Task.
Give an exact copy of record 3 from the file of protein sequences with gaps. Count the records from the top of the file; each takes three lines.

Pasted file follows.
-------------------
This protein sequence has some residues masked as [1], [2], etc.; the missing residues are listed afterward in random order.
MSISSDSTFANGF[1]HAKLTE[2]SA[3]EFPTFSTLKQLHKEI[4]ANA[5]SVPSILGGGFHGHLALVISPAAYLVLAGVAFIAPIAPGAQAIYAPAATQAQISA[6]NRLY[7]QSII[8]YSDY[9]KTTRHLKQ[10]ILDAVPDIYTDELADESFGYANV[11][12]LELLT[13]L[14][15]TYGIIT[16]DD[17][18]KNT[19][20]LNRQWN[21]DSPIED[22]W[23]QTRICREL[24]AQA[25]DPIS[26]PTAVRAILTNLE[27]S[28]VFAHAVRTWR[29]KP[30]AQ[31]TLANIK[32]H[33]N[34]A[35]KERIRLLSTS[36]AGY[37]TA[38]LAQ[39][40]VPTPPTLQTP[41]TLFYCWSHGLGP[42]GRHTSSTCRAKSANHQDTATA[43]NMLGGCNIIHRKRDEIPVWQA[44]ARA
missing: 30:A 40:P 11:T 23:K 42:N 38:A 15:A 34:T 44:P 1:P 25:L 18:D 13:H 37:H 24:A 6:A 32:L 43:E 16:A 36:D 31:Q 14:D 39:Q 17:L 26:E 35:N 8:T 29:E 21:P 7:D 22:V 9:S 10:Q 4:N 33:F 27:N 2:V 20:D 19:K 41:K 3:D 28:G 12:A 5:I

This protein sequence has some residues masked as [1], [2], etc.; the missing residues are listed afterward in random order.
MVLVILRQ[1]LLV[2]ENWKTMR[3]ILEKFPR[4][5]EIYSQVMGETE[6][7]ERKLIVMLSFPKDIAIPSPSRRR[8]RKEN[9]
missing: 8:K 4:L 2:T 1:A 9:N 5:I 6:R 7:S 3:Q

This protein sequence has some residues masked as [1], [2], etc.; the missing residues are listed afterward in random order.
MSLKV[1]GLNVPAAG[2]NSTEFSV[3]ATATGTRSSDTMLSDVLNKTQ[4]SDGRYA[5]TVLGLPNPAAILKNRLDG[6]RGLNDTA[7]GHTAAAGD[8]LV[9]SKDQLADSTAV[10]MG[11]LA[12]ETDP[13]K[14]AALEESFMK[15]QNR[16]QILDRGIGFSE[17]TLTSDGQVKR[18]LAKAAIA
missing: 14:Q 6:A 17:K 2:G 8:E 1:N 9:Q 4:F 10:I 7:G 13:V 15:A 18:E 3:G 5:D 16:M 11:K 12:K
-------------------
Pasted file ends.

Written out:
This protein sequence has some residues masked as [1], [2], etc.; the missing residues are listed afterward in random order.
MSLKV[1]GLNVPAAG[2]NSTEFSV[3]ATATGTRSSDTMLSDVLNKTQ[4]SDGRYA[5]TVLGLPNPAAILKNRLDG[6]RGLNDTA[7]GHTAAAGD[8]LV[9]SKDQLADSTAV[10]MG[11]LA[12]ETDP[13]K[14]AALEESFMK[15]QNR[16]QILDRGIGFSE[17]TLTSDGQVKR[18]LAKAAIA
missing: 14:Q 6:A 17:K 2:G 8:E 1:N 9:Q 4:F 10:I 7:G 13:V 15:A 18:E 3:G 5:D 16:M 11:K 12:K